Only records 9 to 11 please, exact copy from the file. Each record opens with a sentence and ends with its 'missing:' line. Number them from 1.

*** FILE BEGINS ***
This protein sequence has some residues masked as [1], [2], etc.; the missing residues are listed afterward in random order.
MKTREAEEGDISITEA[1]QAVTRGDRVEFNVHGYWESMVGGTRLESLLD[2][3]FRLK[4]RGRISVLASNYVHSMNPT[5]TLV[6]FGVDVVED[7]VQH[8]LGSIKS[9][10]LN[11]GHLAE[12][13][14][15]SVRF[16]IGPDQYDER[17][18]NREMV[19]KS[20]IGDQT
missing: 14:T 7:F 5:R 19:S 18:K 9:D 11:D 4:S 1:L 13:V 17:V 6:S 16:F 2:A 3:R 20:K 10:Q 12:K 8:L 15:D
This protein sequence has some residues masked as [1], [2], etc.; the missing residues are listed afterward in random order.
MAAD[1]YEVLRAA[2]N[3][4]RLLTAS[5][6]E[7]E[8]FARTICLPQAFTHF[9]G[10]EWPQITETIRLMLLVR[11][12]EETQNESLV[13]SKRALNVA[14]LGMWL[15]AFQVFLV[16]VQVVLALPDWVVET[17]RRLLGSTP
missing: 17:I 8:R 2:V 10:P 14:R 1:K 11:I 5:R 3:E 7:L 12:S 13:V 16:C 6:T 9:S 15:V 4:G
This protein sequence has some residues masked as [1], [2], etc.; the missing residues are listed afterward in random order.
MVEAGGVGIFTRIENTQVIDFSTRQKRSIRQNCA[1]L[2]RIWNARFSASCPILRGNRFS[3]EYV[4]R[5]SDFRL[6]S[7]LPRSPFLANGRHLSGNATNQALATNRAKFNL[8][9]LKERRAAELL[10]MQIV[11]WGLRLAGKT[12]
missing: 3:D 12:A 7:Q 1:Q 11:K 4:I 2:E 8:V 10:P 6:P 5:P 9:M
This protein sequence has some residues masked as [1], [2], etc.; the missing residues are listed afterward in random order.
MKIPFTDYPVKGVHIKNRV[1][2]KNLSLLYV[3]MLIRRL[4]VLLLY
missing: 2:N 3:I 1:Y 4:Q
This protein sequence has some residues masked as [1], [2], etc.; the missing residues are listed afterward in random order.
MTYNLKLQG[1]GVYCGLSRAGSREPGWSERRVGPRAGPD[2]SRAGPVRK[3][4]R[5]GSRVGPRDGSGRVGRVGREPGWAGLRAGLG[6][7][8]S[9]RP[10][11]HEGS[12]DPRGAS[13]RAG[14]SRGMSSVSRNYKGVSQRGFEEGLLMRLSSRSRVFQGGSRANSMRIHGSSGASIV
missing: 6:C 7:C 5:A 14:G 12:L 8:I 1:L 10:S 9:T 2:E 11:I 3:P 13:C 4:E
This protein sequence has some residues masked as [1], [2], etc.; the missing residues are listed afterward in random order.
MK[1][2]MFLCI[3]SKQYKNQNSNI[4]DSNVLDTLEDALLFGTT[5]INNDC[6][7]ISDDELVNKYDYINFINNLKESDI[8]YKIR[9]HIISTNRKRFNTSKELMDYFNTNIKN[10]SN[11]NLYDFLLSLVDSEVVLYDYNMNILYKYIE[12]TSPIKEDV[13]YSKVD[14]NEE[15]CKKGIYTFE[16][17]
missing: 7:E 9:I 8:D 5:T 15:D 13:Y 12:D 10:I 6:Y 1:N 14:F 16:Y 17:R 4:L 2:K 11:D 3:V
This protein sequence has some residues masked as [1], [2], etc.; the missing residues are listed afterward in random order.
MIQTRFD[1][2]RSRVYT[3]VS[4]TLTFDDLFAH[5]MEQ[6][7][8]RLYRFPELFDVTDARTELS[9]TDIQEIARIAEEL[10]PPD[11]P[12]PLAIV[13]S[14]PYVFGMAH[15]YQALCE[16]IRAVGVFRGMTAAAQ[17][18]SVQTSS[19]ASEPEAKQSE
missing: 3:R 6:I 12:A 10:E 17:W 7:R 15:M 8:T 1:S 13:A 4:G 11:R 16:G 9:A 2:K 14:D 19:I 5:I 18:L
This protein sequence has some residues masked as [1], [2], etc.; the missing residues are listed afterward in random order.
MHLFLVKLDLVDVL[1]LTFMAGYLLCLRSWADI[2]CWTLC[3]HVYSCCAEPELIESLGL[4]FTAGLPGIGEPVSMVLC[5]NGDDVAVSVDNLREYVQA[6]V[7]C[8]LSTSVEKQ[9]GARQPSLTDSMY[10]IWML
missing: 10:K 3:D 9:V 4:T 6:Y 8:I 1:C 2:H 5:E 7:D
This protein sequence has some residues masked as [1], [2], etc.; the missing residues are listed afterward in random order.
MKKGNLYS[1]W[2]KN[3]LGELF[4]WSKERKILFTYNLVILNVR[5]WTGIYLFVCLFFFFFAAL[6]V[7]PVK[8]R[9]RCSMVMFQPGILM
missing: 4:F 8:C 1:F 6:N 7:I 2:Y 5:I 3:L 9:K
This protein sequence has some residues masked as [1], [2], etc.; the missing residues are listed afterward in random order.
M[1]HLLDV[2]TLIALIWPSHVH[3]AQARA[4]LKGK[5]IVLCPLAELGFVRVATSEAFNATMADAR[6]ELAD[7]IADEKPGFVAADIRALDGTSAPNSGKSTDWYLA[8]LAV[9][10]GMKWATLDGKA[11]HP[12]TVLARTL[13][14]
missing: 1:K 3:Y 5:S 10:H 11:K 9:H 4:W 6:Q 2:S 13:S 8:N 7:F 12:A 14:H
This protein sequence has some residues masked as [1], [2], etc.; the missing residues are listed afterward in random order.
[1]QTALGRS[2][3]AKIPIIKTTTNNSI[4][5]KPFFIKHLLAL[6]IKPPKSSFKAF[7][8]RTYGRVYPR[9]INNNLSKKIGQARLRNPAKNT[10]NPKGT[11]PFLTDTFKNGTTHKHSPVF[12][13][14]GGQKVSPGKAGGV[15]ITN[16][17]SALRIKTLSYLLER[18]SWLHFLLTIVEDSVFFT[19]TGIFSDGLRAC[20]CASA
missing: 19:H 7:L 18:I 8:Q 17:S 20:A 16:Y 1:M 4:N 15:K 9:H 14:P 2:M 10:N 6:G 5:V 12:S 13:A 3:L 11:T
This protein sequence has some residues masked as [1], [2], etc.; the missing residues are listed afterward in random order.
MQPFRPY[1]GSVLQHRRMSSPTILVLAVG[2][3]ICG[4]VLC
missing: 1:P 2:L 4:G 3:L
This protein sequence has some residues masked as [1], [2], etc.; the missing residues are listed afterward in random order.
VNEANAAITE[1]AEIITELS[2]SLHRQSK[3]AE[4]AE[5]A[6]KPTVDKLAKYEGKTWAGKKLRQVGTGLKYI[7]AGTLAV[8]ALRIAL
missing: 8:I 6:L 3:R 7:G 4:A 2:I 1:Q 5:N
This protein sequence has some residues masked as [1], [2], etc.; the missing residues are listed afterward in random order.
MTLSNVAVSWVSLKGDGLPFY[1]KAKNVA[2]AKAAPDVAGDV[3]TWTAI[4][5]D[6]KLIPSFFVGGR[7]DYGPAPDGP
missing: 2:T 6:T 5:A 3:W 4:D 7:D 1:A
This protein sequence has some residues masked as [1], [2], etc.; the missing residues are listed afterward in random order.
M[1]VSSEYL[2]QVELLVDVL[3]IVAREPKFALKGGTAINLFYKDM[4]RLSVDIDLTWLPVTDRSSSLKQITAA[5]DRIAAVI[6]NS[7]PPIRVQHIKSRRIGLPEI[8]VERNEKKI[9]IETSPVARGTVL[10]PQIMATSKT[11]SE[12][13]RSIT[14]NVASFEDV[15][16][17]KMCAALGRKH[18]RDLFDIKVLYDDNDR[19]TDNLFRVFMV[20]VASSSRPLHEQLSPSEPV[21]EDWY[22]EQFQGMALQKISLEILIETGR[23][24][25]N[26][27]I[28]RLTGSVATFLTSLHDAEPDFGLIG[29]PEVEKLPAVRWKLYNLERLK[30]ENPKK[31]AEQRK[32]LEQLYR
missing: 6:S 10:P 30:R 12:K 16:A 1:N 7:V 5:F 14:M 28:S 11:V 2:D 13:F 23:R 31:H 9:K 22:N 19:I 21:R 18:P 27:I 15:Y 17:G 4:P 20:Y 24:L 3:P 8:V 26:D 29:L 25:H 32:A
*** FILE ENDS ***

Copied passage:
This protein sequence has some residues masked as [1], [2], etc.; the missing residues are listed afterward in random order.
MKKGNLYS[1]W[2]KN[3]LGELF[4]WSKERKILFTYNLVILNVR[5]WTGIYLFVCLFFFFFAAL[6]V[7]PVK[8]R[9]RCSMVMFQPGILM
missing: 4:F 8:C 1:F 6:N 7:I 2:Y 5:I 3:L 9:K
This protein sequence has some residues masked as [1], [2], etc.; the missing residues are listed afterward in random order.
M[1]HLLDV[2]TLIALIWPSHVH[3]AQARA[4]LKGK[5]IVLCPLAELGFVRVATSEAFNATMADAR[6]ELAD[7]IADEKPGFVAADIRALDGTSAPNSGKSTDWYLA[8]LAV[9][10]GMKWATLDGKA[11]HP[12]TVLARTL[13][14]
missing: 1:K 3:Y 5:S 10:H 11:K 9:H 4:W 6:Q 2:S 13:S 8:N 7:F 12:A 14:H
This protein sequence has some residues masked as [1], [2], etc.; the missing residues are listed afterward in random order.
[1]QTALGRS[2][3]AKIPIIKTTTNNSI[4][5]KPFFIKHLLAL[6]IKPPKSSFKAF[7][8]RTYGRVYPR[9]INNNLSKKIGQARLRNPAKNT[10]NPKGT[11]PFLTDTFKNGTTHKHSPVF[12][13][14]GGQKVSPGKAGGV[15]ITN[16][17]SALRIKTLSYLLER[18]SWLHFLLTIVEDSVFFT[19]TGIFSDGLRAC[20]CASA
missing: 19:H 7:L 18:I 8:Q 17:S 20:A 16:Y 1:M 4:N 15:K 9:H 14:P 2:M 10:N 6:G 5:V 12:S 13:A 3:L 11:T